by Marion Simon Garmel
You wouldn’t think kids and beer would mix. But they do—in a powerful brew crafted by the Broad Ripple Kiwanis Club called Pints for Half-Pints (PFHP). Now in its 5th year, this adults-only party featuring Indiana craft beer, food trucks, live music, and raffle prizes raises money for STEAM projects in Midtown’s IPS schools.
You know, STEM—science, technology, engineering and math, the major focus of American education today, plus an A for arts, those visual and performing arts programs that have been taken out of elementary schools for economic reasons. Pints for Half-Pints funds supplemental STEAM programs for Midtown IPS kids—the kind of afterschool programs that kids in private schools take advantage of all the time, but kids from lower-income families might not be able to afford.
“It’s all about accessibility,” says Marianne Beck, the Broad Ripple Kiwanis Club volunteer who has chaired PFHP for four years. She is a nurse practitioner who moved to Indianapolis about five years ago from western Kentucky and was looking for a volunteer organization to join as a path into the community. Broad Ripple Kiwanis fit the bill, and she became part of a group of volunteers who were looking for ways to improve their community.
“We figured good schools make a good community,” Beck explained. “We had been doing a dinner, a big fundraiser, and were looking for something else to augment it. We realized a lot of people in our club enjoy craft beer, so we scheduled a craft beer fundraiser at Bier Brewery on 65th Street, and raised $3,500,” she reported.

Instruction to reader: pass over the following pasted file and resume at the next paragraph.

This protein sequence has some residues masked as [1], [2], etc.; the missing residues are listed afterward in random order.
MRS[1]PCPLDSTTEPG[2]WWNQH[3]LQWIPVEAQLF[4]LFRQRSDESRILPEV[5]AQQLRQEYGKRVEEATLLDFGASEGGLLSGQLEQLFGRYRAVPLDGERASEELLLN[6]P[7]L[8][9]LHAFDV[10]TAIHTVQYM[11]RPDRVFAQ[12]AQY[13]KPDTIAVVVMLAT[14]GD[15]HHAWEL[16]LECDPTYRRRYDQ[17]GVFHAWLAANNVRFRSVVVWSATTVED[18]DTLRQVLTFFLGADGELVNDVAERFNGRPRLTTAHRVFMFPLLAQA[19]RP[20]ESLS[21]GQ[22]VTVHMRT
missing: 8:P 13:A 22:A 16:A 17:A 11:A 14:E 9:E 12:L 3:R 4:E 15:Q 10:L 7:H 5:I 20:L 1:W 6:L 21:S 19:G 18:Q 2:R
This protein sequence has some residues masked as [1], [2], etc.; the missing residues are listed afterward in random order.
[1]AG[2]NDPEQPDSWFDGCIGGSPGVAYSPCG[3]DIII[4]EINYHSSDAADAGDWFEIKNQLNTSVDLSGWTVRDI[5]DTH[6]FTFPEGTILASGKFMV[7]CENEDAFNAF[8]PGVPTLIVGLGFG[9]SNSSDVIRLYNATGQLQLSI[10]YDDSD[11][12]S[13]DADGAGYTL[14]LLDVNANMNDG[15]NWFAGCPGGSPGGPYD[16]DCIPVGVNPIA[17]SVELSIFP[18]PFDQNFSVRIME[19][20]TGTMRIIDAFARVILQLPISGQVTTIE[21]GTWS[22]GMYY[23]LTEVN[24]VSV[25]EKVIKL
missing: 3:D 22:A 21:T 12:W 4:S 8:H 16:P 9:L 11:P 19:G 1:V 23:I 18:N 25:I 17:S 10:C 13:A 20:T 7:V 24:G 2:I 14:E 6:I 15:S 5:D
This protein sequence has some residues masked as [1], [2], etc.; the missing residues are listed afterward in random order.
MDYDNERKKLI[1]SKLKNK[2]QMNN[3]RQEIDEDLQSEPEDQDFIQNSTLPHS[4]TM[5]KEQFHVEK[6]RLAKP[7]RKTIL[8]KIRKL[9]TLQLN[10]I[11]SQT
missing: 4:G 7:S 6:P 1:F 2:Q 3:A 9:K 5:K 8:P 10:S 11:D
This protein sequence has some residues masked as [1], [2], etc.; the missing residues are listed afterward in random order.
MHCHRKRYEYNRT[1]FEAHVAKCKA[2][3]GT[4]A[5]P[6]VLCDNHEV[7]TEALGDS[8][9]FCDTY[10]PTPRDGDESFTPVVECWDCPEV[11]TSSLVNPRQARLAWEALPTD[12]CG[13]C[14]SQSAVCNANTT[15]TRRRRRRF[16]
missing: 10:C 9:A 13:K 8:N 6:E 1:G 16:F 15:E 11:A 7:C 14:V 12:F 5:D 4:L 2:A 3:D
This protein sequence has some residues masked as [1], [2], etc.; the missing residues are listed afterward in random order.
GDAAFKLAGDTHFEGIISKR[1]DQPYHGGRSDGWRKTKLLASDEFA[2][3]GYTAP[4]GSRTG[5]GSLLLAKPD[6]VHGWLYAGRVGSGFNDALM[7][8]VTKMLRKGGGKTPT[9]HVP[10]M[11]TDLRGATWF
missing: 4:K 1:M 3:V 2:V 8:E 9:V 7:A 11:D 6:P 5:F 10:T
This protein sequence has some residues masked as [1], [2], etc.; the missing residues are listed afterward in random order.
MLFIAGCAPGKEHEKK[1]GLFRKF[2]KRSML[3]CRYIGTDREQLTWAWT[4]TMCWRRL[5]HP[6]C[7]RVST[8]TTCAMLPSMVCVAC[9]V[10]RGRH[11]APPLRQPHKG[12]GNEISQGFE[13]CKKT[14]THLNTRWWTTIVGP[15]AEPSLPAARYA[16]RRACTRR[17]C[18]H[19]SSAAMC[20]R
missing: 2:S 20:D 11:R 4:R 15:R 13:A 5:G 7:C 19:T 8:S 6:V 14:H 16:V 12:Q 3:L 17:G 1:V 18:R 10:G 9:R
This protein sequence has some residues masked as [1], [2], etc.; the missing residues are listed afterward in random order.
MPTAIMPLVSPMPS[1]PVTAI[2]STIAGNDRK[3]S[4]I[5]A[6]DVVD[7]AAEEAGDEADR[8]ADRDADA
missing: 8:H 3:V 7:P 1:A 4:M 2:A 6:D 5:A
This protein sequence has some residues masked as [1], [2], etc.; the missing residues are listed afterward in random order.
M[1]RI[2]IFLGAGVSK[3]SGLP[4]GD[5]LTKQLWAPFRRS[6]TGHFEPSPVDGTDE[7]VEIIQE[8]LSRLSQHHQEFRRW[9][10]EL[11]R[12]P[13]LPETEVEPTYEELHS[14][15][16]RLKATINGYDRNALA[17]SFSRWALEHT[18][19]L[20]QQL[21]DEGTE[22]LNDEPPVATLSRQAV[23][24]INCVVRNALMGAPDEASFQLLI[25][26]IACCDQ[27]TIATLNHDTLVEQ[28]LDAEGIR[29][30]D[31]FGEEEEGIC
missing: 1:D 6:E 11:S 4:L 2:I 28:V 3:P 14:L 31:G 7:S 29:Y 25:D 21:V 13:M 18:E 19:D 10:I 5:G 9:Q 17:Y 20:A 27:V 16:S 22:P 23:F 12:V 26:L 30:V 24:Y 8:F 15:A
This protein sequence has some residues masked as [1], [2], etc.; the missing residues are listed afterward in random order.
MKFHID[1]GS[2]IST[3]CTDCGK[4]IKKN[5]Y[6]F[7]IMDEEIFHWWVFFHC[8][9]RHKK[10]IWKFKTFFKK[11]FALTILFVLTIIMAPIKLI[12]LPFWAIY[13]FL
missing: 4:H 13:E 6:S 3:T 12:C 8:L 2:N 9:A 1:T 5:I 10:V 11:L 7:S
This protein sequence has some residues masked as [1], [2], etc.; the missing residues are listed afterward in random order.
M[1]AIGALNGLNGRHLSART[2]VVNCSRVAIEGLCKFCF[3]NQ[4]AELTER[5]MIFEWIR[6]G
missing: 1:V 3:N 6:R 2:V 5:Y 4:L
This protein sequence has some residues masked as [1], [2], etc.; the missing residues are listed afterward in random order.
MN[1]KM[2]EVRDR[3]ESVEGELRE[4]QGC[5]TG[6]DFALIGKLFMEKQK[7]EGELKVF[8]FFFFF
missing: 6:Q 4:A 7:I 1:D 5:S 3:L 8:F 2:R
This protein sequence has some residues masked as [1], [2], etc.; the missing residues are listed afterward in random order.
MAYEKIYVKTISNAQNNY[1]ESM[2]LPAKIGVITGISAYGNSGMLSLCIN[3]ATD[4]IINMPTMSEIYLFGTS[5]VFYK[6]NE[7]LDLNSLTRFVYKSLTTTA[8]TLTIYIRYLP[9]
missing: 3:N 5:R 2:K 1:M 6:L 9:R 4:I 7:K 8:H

“It was a lot of fun, and we decided to make it our major fundraiser,” Beck said. For the past four years it has been at The Speak Easy in DeveloperTown, 5255 N. Winthrop Ave..
The first year three breweries participated. This year the Oct. 7 event had nine. Three hundred people participated. Kiwanis raised $17,800—15 percent more than the year before—and all of the proceeds go to STEAM projects in Midtown IPS schools. Breweries and sponsors pick up the costs of the fundraiser. “We are always looking for more Midtown companies to support and sponsor the event,” Beck said.
GOOD SCHOOLS, GOOD COMMUNITY
The Kiwanis program targets Midtown public schools. “We decided to focus on IPS,” said Beck. “The private schools already had a lot more resources and money, and the better your schools are, the better your neighborhood is.”
Kiwanis-funded STEAM programs range from coding for 7-year-olds to lessons in puppetry for high schoolers. Though most of the programs are in elementary schools, Broad Ripple High School also is included because it had some reasonable requests, Beck said.
Coding for kids? “Yes,” said Laura Dodds, executive director of TechPoint Foundation for Youth, one of PFHP’s Midtown partners. The foundation’s mission, according to their website, is to make sure “Indiana’s underserved K–12 students have access to experiential learning opportunities that inspire the pursuit of STEM careers.”
“Think if of it as a language, like French or Spanish or German,” Dodds said. “You can think of computer coding as a language, too,” Dodds said. “The younger you expose kids to languages the easier it will be for them to retain the information. Coding is a language all kids will need as they get older and we want to make sure they have a place to learn it that is free and, of course, fun.”